Can you afford to repay a mortgage? It’s the biggest question lenders want an answer to. In the wake of the 2008 financial crash, the Bank of England decided to impose rules and put in place a mortgage affordability test.
Since then it has become normal practice for lenders to run a mortgage affordability test on potential borrowers, looking for evidence they’d be able to cover their monthly mortgage as part of everyday spending.
On the 20th June 2022, the Bank of England announced that they are withdrawing their mortgage market affordability stress test recommendations, which will likely come as a relief for some potential homeowners.
What were the Bank of England recommendations on affordability tests?
Recommendations for lenders to assess individual mortgage viability were:
- A stress interest rate for lenders is imposed when assessing prospective borrowers’ ability to repay a mortgage. Specifically, that meant testing whether you could still afford your repayments with a 3% mortgage rate increase above your lender’s standard variable rate.
- The loan to income (LTI) ‘flow limit’ limits the number of mortgages that can be extended to borrowers at LTI ratios at or greater than 4.5.
The Bank of England is specifically removing the requirements for a stress test but keeping the recommendations for LTI caps to remain.
Why were affordability tests introduced?
The primary reason for the Bank of England to take these measures was that there were no loosening standards from lenders, which could possibly lead to an economic downturn.
It also made these recommendations to ensure households didn’t put themselves under any undue financial pressure and put their financial stability at risk.
When will the mortgage affordability test be dropped?
According to their news release, their recommendations will be dropped from the 1st August 2022.
Why are mortgage affordability tests being withdrawn?
The Bank of England regularly reviews its recommendations. It was agreed, following a financial stability report, that loan to income limits would play a stronger role than the affordability test in guarding against an increase in household debt.
What does this mean for lenders and those applying for a mortgage?
Lenders will no longer have to check whether potential homeowners could afford mortgage payments at higher interest rates.
However, just because the recommendations change it doesn’t mean that banks will automatically change the way they review things. Lenders still need to lend responsibly.
What it does mean is potential additional discretions or innovations from lenders. An example of that could be lower stress rates for those with low income but with perfect credit and years of experience paying their rent. Opening up possibilities for those that previously fell short on an affordability test before.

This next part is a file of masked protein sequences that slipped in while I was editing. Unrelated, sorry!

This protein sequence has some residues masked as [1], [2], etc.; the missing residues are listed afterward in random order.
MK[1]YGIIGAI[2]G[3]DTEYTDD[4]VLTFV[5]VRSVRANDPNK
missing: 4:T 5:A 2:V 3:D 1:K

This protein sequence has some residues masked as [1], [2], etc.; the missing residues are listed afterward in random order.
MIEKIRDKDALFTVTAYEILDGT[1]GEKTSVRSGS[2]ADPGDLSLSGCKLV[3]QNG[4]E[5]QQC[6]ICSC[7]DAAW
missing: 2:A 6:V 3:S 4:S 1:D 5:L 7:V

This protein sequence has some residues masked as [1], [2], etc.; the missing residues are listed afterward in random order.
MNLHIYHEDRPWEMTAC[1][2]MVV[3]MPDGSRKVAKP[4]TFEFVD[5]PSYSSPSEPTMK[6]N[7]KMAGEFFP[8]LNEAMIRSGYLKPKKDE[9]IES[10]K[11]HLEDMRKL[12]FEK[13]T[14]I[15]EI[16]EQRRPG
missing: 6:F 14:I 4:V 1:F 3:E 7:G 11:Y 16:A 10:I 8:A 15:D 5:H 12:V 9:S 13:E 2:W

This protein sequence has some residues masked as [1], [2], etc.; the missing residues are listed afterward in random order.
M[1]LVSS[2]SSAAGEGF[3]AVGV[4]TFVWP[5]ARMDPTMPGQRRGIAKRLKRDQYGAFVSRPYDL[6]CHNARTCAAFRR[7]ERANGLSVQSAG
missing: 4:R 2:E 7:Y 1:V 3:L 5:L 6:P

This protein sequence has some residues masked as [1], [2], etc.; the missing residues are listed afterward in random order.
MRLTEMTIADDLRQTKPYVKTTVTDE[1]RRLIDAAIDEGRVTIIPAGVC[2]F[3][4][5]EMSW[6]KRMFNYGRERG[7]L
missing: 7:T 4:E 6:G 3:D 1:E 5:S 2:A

The average standard variable rate has reached a 13-year high of 4.91%, according to Moneyfacts, a rise of 0.51%since December 2021.
Based on that average, the removal of the affordability stress test means that a typical borrower will no longer be assessed on whether they could hypothetically afford an interest rate of 3% above 4.91%.
In reality, due to the rising cost of living and rising interest rates, lenders have already been altering their affordability calculations.
For example, Santander has factored increased national insurance, household expenditure and dividend income tax rates into its current affordability calculations.
However, the Bank of England has said that no action is required from lenders as a result of the announcement as current affordability assessments should already be compliant with the FCA’s (Financial Conduct Authority) Mortgage Conduct of Business framework.
Whilst some may see this as a reckless move by the Bank of England, in fact, they have only removed the stress test recommendations.
The fact remains that the loan to income ratio recommendations remain in place and provide a robust safeguard against irresponsible lending, as the Bank of England suggests.
Furthermore, affordability checks have been blamed for stopping some first-time buyers from taking out mortgages that would be cheaper than their rent. It should therefore have a positive impact on certain borrowers who have been disadvantaged when it comes to getting on the property ladder.
The withdrawal should further mitigate some of the impacts of higher interest rates that have made mortgages less affordable in recent months.
Much will depend on how lenders will apply the recommendations, which should become clear over the next few weeks.
In reality, you will still need to prepare for some sort of affordability test. What that will look like will depend on the individual lender. You will need to be able to prove your income, that the property you’re looking to make an offer on is within your means and that what you are asking for in terms of a mortgage loan does not exceed 4.5 times your income.
If you’re unsure about this, run it through our online mortgage calculator.
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